17th Amendment to the U.S. Constitution: Direct Election of U.S. Senators
Americans did not directly vote for senators for the first 125 years of the Federal Government. The Constitution, as it was adopted in 1788, stated that senators would be elected by state legislatures. The first proposal to amend the Constitution to elect senators by popular vote was introduced in the U.S. House of Representatives in 1826, but the idea did not gain considerable support until the late 19th century when several problems related to Senate elections had become evident. Several state legislatures deadlocked over the election of senators, which led to Senate vacancies lasting months and even years. In other cases, political machines gained control over state legislatures, and the Senators elected with their support were dismissed as puppets. In addition, the Senate was seen as a “millionaire's club” serving powerful private interests. The rise of the People's Party, commonly referred to as the Populist Party, added motivation for making the Senate more directly accountable to the people.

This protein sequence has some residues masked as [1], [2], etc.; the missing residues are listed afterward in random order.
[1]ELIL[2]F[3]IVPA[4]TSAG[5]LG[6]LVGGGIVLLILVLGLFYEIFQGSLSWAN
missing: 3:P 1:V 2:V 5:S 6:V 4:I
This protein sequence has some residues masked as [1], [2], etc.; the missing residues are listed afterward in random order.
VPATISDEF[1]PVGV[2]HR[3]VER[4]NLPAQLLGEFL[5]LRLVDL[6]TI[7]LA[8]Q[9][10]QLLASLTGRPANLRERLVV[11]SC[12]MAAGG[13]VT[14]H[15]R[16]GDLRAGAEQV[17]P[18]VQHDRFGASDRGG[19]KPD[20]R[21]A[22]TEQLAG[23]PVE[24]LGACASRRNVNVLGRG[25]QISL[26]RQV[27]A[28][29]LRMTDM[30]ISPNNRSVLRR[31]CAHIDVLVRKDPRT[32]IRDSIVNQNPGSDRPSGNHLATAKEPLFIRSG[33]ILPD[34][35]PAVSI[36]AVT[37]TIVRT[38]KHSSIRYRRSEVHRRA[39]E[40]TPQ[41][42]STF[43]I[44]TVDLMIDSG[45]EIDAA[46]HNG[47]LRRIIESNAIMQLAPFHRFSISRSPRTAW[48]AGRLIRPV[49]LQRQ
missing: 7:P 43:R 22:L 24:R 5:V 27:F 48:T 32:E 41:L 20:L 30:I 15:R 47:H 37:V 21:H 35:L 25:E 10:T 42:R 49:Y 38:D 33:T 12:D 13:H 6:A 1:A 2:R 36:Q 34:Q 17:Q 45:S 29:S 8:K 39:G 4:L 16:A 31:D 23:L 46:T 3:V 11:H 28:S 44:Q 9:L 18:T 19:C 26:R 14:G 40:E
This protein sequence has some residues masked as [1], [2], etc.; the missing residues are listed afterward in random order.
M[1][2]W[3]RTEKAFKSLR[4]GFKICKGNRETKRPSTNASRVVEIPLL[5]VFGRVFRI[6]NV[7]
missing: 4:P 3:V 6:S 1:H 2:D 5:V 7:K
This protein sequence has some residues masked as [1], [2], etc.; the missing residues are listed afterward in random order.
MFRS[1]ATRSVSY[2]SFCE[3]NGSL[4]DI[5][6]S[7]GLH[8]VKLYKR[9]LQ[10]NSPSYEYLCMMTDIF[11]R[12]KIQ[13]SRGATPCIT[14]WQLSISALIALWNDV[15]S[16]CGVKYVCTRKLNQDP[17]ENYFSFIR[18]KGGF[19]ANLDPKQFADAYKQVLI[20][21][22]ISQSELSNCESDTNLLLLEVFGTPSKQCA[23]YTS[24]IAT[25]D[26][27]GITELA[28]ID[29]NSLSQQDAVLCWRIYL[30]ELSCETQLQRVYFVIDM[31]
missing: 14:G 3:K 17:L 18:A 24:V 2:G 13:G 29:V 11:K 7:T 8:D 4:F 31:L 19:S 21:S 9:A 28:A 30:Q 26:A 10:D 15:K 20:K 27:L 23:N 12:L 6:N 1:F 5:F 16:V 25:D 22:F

During the 1890s, the House of Representatives passed several resolutions proposing a constitutional amendment for the direct election of senators. Each time, however, the Senate refused to even take a vote. When it seemed unlikely that both houses of Congress would pass legislation proposing an amendment for direct election, many states changed strategies. Article V of the Constitution states that Congress must call a convention for proposing amendments when two-thirds of the state legislatures apply for one. Although the method had never previously been used, many states began sending Congress applications for conventions. As the number of applications neared the two-thirds bar, Congress finally acted.
In 1911, the House of Representatives passed House Joint Resolution 39 proposing a constitutional amendment for direct election of senators. However, it included a “race rider” meant to bar Federal intervention in cases of racial discrimination among voters. A substitute amendment by Senator Joseph L. Bristow (R-KS) removed the “race rider.” The amended Joint Resolution was adopted by the Senate on a close vote in May of 1911. Over a year later, the House accepted the change, and the amendment was sent to the states for ratification. On April 8, 1913, three-quarters of the states had ratified the proposed amendment, and it was officially included as the 17th Amendment.
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